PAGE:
WILDWOOD - Wildwood Police Chief Robert Regalbuto was given three weeks to prepare the winterized shore town, and somewhat of a skeleton force, for President Donald Trump’s visit Jan. 28. Normally one of the quietest months of the year, January had a new focus for Wildwood’s top cop.
“This was a once in a career opportunity for us. I was thrilled to be involved in it, I was thrilled it was successful and I’m even more thrilled that it’s over,” Regalbuto said, in an interview with the Herald.
Regalbuto heard that Trump’s campaign contacted the Wildwoods Convention Center Jan. 2, and that a contract had been forwarded, but not signed, to book the boardwalk venue as the host site for a Trump rally.
“I didn’t think it was going to be signed because I didn’t think the venue would be large enough for them,” Regalbuto said. The Convention Center holds about 7,400. “I was surprised to find out later (Jan. 6) that it was signed.”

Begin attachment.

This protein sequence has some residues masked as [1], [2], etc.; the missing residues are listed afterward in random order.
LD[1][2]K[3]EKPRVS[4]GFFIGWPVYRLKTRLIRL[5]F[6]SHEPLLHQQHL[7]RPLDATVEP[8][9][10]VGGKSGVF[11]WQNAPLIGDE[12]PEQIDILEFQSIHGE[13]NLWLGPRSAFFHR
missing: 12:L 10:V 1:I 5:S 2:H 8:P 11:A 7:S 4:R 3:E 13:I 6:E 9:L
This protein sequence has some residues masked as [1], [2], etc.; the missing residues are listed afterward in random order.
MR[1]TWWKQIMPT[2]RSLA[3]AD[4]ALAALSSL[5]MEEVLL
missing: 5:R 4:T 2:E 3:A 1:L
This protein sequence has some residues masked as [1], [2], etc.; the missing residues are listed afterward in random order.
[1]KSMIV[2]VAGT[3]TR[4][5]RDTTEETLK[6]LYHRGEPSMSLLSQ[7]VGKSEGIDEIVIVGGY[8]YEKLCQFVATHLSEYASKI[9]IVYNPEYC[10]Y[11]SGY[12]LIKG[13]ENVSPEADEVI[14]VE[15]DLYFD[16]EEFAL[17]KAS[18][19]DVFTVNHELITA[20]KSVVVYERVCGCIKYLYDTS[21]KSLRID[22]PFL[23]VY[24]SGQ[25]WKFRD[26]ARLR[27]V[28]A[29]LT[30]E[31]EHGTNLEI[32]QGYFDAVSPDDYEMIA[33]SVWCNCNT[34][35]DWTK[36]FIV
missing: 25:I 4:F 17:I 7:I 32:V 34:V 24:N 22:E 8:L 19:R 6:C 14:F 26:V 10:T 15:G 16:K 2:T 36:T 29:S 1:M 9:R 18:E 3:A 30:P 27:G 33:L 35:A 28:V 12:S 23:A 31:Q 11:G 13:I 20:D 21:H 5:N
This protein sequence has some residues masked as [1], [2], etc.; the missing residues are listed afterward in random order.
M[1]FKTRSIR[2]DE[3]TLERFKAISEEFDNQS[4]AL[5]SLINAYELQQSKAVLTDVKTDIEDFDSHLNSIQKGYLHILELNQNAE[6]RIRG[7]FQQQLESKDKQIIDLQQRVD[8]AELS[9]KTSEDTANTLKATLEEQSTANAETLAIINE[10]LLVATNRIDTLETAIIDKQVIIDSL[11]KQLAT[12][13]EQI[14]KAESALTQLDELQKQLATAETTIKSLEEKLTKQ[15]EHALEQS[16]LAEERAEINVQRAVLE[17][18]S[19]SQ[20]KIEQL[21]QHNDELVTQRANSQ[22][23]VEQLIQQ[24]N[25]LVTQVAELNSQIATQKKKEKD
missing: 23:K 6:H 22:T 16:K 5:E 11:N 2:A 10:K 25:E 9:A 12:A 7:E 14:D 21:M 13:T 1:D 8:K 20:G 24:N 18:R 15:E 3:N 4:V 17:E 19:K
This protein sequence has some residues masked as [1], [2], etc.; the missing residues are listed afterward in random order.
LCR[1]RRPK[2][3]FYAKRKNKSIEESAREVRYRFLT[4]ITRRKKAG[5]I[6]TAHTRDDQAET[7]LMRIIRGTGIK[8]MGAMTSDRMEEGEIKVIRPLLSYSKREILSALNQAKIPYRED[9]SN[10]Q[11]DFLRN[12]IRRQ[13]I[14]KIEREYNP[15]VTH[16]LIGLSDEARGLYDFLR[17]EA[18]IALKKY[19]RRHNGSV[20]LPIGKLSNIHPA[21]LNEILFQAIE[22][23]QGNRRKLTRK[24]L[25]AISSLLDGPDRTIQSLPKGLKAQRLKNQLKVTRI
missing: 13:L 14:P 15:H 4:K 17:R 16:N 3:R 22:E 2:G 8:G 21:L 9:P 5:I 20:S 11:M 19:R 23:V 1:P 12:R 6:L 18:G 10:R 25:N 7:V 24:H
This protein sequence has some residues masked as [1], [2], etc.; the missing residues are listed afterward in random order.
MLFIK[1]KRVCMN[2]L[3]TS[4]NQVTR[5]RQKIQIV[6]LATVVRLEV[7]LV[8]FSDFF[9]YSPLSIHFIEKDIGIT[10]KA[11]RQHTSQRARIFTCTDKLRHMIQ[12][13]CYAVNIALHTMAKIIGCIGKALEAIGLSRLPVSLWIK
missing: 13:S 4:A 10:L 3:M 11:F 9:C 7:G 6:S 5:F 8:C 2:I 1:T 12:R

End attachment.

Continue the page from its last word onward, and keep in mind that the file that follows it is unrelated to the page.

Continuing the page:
The chief knew then that his workload would increase tenfold, but he’s used to that. He said he’s handled operations as large in scale, like the beach concerts by country stars Kenny Chesney and Tim McGraw.
“I was absolutely excited. The work doesn’t bother me. That’s one of the things that we enjoy doing is planning for events, and then having events come to town that are successful, like this was,” Regalbuto said. “We were absolutely thrilled to have that opportunity.”
Without much immediate direction from the Secret Service, Regalbuto started to prepare.
“There wasn’t as much that was confidential because we didn’t have a whole lot of communication with the Secret Service until about a week before,” said the chief. “Everything that we were doing, we were planning just for a large-scale attendance event.”
Secret Service’s practices didn’t surprise Regalbuto, but he was impressed in his dealings with them.
“They’re a remarkable organization. They’re very well organized,” Regalbuto said. “Each one of these agents was assigned to a specific task. A team was assigned to the site, another team to the motorcade, another to how they were arranging to get the president here on Air Force One and Marine One. Everyone had their own little assignments, which is strictly all they would do.”